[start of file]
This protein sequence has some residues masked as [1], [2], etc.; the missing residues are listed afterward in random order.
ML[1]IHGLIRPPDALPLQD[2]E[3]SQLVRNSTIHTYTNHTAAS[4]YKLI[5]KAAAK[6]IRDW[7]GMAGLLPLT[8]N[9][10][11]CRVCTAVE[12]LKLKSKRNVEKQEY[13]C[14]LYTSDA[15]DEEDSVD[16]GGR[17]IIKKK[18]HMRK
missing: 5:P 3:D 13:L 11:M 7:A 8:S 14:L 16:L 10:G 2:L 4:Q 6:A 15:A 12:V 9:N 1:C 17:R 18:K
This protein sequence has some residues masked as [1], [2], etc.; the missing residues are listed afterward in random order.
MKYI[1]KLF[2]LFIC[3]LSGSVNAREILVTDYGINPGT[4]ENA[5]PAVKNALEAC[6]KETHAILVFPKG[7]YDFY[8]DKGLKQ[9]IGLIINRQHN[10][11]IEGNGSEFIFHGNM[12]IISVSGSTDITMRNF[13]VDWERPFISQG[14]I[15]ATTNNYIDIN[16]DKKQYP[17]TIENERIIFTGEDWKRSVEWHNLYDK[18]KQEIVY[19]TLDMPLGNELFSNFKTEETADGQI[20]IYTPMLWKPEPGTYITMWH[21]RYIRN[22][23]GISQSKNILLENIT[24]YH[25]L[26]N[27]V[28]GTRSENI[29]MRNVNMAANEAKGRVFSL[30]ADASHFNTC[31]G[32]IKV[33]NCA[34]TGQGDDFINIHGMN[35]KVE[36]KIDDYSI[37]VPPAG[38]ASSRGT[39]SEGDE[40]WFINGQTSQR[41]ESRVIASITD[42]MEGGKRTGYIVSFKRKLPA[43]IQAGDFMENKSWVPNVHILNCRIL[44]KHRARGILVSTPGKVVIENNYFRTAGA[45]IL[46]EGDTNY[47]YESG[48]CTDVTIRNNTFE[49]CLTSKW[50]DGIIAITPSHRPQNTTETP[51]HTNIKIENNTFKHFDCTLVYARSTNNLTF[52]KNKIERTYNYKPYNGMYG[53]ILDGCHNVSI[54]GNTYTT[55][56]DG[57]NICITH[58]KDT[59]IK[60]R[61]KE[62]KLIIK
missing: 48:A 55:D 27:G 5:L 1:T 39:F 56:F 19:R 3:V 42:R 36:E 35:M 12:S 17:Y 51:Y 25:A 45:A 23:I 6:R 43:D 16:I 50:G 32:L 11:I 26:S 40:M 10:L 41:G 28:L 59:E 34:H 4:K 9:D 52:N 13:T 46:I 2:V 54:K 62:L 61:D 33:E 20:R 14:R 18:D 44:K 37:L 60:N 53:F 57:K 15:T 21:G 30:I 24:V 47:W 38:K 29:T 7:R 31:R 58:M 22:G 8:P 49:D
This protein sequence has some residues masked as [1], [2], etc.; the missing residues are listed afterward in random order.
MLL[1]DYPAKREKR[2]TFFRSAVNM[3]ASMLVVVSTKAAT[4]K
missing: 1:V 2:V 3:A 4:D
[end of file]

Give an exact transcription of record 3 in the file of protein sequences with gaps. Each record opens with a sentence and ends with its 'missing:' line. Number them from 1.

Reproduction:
This protein sequence has some residues masked as [1], [2], etc.; the missing residues are listed afterward in random order.
MLL[1]DYPAKREKR[2]TFFRSAVNM[3]ASMLVVVSTKAAT[4]K
missing: 1:V 2:V 3:A 4:D